Women receive personal counseling and are closely supervised on their jobs. About half of the women resign or are fired for poor performance during this period, he says. The welfare mothers who participate in this program come voluntarily to learn work skills.
The supervised phase is a time for the women to learn good work habits, such as punctuality and attendance. It is also a time for them to gain confidence in themselves and their abilities, providing what researchers call a ''bridge'' to employment in the private sector.
''I just got my first paycheck,'' says Jinko Schrimsher, born in Japan and now one of the welfare mothers working at the day-care center. ''I've got my own income; it makes me so happy,'' she adds. She has been on welfare for more than four years. She says she loves working with children.
After about a year of supervision on the subsidized jobs, the women are encouraged to try for nonsubsidized jobs. If needed, the staff will help them find work. Many of the women are reluctant, even afraid, to make the move, says Mr. Miramontes.
But about 80 percent of those who complete the program here get jobs, he says , earning on average $4.50 an hour.
Welfare mother Trina Millian, here at the day-care center, was laid off at a glass company four years ago. She has been getting $408 a month in AFDC payments plus $76 worth of food stamps for herself and her seven-year-old daughter. Rent for her one-bedroom apartment is $250 a month. She and her daughter used to live in a subsidized, public-housing apartment where the rent was $60 a month. But after burglars stole everything in her home, including the bed, she moved to the more expensive apartment, with bars on the windows, in what she hopes is a safer location. Now, after paying rent, food, and utilities, she has little money left.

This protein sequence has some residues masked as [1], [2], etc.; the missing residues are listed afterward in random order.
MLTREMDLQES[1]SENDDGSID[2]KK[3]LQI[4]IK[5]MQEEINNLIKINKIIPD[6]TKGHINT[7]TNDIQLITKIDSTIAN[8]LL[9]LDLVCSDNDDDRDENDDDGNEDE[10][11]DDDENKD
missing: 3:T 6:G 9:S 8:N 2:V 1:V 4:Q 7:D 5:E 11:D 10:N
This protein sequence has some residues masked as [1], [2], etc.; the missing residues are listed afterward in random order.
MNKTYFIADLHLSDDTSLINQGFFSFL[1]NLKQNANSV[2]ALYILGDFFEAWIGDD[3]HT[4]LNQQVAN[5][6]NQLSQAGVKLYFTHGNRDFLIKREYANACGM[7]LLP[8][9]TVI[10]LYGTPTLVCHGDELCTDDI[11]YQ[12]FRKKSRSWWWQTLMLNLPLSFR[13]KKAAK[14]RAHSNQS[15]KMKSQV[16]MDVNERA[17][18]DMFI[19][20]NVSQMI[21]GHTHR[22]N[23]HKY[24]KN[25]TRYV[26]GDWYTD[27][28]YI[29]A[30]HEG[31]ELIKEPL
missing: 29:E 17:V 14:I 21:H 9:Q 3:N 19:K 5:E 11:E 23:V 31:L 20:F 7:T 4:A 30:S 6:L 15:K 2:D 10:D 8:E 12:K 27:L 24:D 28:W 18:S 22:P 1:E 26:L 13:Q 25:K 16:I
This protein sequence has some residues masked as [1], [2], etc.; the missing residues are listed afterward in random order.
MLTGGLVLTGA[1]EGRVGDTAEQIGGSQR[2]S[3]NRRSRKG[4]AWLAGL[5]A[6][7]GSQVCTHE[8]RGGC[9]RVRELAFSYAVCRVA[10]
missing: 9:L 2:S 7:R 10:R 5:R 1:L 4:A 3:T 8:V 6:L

''Most of the time you don't have enough,'' she said recently, standing outside for playground duty. ''I wonder sometimes if I'm going to make it.''
As one of three children nearby starts to pull on another child, she separates them with a gentle admonition: ''No fighting, OK?''
Now she earns $3.35 an hour and works 40 hours a week under the Peralta program.
But Peralta is paid part of the welfare mothers' AFDC checks and, in turn, gives it back to them as part of their salary.
Roy Miramontes, among others, says cuts in welfare payments are too sharp when recipients first begin work. The rate should be slowed to encourage more people on welfare to get jobs, he says.
Welfare women represent mostly ''talent untapped,'' he says. But cuts in federal training funds are making it harder to tap that talent, he said during an interview. Peralta is training about 110 women a year now, compared with more than 300 just two years ago, says another program official.
A nationwide study of 10 demonstration projects shows that two years after the women complete these programs, they are earning more money and receiving less welfare than nonparticipants. And these results even count those welfare mothers who dropped out before finishing a supported-work program.
The study, published in 1980 by Manpower Demonstration Research Corportion (MDRC) of New York, also found that 42 percent were employed, compared with 35 percent for who did not go into a program.
Twenty-nine percent who enrolled in the program were no longer receiving AFDC at all, compared with 15 percent of the nonparticipants who were off welfare.
Such programs pay for themselves in less than four years, says Craig Thornton of Mathematica Policy Research, which participated in the evaluation. And for every $1,000 in program costs, society gets back about $2,500 in less welfare and in taxes on increased earnings over the lifetime of the participant, he says.
A second study, which looks at participants' wages about two years and nine months after they leave the program, showed a slight decline in earnings and a small increase in welfare over the first study, he says.